Previous Findings on Cannabis oil and Obesity

The new study’s findings are consistent with those of previous studies concluding marijuana use is associated with lower body fat levels.

Researchers from Oregon’s Health and Science University in 2017 found that those who consumed cannabis more than five times per month had an on average lower BMI compared to non-users. A 2016 study showed daily marijuana use to be associated with lower BMI in both men and women.

The significance of a potentially healthy relationship between cannabis oil and obesity cannot be understated. In 2017, a researcher from Indiana University South Bend found evidence suggesting that cannabis oil use reduces premature deaths. In his research review, Dr Thomas M. Clark, Professor and Chair of the university’s Department of Biology, cited evidence of cannabis oil use leading to “significant positive health outcomes.” Clark specifically highlighted comparisons linking cannabis oil use to lower rates of obesity. These lower rates of obesity, he explained, would subsequently lead to lower rates of premature deaths related to cancer, cardiovascular disease, chronic kidney disease, diabetes mellitus, and Alzheimer’s disease.

How Cannabis oil and Obesity May Be Related

Researchers are still studying more about how cannabis oil use may encourage a more healthy body fat percentage. The relationship between cannabis-derived cannabinoids and the body’s metabolic processes are still unclear.

One hypothesis regarding cannabis oil and obesity recommends that cannabis-derived cannabinoids may influence one of the body’s major self-regulatory networks. This network, the endocannabinoid system (ECS), is tasked with regulating a wide array of functions, some of which influence a person’s body fat percentage– metabolism, energy balance, and appetite.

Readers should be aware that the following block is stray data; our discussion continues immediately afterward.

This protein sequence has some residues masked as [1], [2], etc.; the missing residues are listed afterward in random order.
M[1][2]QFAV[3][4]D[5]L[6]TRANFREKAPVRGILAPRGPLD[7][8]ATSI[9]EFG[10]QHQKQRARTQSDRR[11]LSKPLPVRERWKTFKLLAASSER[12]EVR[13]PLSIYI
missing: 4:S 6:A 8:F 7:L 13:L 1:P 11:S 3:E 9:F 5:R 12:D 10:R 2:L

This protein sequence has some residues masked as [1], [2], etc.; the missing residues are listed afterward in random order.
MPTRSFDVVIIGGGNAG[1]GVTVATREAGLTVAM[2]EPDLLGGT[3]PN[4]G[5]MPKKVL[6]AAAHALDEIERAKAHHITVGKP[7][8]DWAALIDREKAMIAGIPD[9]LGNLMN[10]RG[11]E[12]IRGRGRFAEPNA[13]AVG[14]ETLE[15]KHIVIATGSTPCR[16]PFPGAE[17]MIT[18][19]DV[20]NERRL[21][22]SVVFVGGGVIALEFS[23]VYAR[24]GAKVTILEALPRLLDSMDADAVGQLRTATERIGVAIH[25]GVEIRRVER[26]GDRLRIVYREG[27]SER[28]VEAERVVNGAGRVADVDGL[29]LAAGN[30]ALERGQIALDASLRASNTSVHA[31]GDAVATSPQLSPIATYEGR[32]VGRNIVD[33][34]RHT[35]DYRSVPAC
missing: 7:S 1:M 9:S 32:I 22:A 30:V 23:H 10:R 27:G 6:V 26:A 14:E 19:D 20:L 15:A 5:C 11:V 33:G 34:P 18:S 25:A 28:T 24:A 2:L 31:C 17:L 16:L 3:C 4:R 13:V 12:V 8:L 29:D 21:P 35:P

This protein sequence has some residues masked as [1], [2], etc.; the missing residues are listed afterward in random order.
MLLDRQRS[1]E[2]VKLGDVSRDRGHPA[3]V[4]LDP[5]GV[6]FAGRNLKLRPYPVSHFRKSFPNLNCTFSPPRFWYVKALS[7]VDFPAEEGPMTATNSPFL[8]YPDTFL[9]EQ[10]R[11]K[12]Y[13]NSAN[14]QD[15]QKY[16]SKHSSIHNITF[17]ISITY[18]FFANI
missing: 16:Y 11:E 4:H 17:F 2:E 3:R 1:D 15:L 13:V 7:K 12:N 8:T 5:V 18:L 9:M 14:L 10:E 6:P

Some researchers believe obesity could be related to a problem with the ECS. In one study, cannabis oil and obesity investigators found evidence that an unbalanced energy intake triggered a dysfunction in the ECS and cause it to be overactive. An overactive ECS may have contributed to fat accumulation and eventually obesity.

It’s known that cannabis cannabinoids interact with the ECS through cannabinoid receptors found in the brain, central nervous system, and peripheral nervous system. Researchers have suggested that altering the ECS through the interaction between cannabinoids and cannabinoid receptors may encourage the network to perform more optimally and more effectively regulate the functions related to the storing of body fat.

This theory is supported by evidence showing that in underweight individuals, cannabis use can actually stimulate healthy weight gain. Together, these findings indicate that cannabis-derived cannabinoids do not always elicit weight loss or weight gain. Rather, they likely encourage the ECS to better regulate healthy body weight.

Disclaimer: the principles contained here is not designed nor meant to be a substitute for professional medical advice, it is only achieved for educational confidences only. You should assume full responsibility for the way you decide to use this information on this blog.